Caramelizing your vegetables on the grill top, and adding a kiss of smoke, are the key to taking them to the next level. Some of the best produce for grilling, include whole corn, peppers, asparagus, onions, tomatoes, and eggplant.
You can scarf these lovelies straight up, toss them with a splash of balsamic vinegar, or, one of my favorites, slices and added to a wrap or sandwich.
Tips for Grilling Great Veggies
Thin-skinned ingredients have a tendency to stick to the grill, especially if they’re marinated,
so be sure to brush the exteriors with a high-heat oil before putting them on the fire. (I like
Big veggies, like eggplants, squash, and onions, will grill more evenly (and develop more
flavor) when cubed or quartered before cooking. Remember, the more surface area you can
get on the grill, the more flavor you’re going to get.
Little stuff like cherry or grape tomatoes, and skinny stuff like green onions and asparagus,
have a tendency to try to go sideways, and slip through the grill. Putting them on skewers
first can help wrangle them, as well as making them easier to turn and grill evenly.
Veggies require a more babysitting than a hunk of meat, as they cook (and burn) much more
quickly. Keep a close eye on them, and check the undersides often. Also, be careful not to
overcook them (I like mine to still have a little snap to them, so figure in hold-over cooking,
and resting time. I’ll typically grill my vegetables last, and serve them right off the grill. Some folks grill their veggies in foil, but I try to avoid that, as they tend to steam, and don’t get the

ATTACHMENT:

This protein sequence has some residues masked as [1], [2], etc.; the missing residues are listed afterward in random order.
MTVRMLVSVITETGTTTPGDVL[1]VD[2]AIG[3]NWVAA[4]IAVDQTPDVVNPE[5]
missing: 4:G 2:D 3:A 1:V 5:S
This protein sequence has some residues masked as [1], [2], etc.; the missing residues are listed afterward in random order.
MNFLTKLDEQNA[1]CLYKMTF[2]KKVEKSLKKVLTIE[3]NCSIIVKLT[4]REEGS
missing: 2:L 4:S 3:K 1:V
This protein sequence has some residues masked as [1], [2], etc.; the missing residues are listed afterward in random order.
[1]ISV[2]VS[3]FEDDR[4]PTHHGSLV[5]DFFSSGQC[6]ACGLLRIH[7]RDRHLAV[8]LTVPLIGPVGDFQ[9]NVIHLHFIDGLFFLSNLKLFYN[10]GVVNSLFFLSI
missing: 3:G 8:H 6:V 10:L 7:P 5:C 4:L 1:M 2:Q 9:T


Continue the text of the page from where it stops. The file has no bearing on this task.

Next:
smoke and char…which is kind of the whole point.
Corn comes in it’s own wrapper…cook it that way! Before grilling, carefully pull back the
leaves, remove the silk, and then pull the leaves back up. Soak for a couple of hours in salted
water, pat the outsides dry, and grill until the outside is well charred. I like to strip off the
leaves at this point, and give the corn a couple of minutes directly over the fire, to get some
nice grill marks. Roll them in some garlic butter, and serve with fresh lime wedges.
Dense veggies like potatoes, carrots, or beets, take longer to grill, so it’s best to start them
over indirect heat, and then finish right over the heat, to keep the outsides from burning,
before they cook through.
There’s no shortage of veggie-grilling recipes to be found online, here are twelve of my favorites that can be found with a quick search:
Asparagus Boats with Parmesan & Garlic
Thai Chili Charred Eggplant
Charred Sweet Onions
Padrón peppers with Olive Oil & Sea Salt
Beets in Rosemary and Vinegar
Radishes with Salt
Cajun Grilled Corn
Tomatoes and Red Onions
Eggplant, Tomato, and Goat Cheese
Portobello and Mozzarella
Now, go eat your veggies!
As a third-generation chef, Perry P. Perkins focuses his love of cooking on barbeque, traditional southern fare, and fresh Northwest cuisine.
Perry runs the non-profit organization, MY KITCHEN Outreach Program, which teaches nutrition, shopping, and hands on cooking classes for at risk youth.
His cookbooks include La Caja China Cooking, La Caja China World, La Caja China Party, and the NEW “La Caja China Grill.”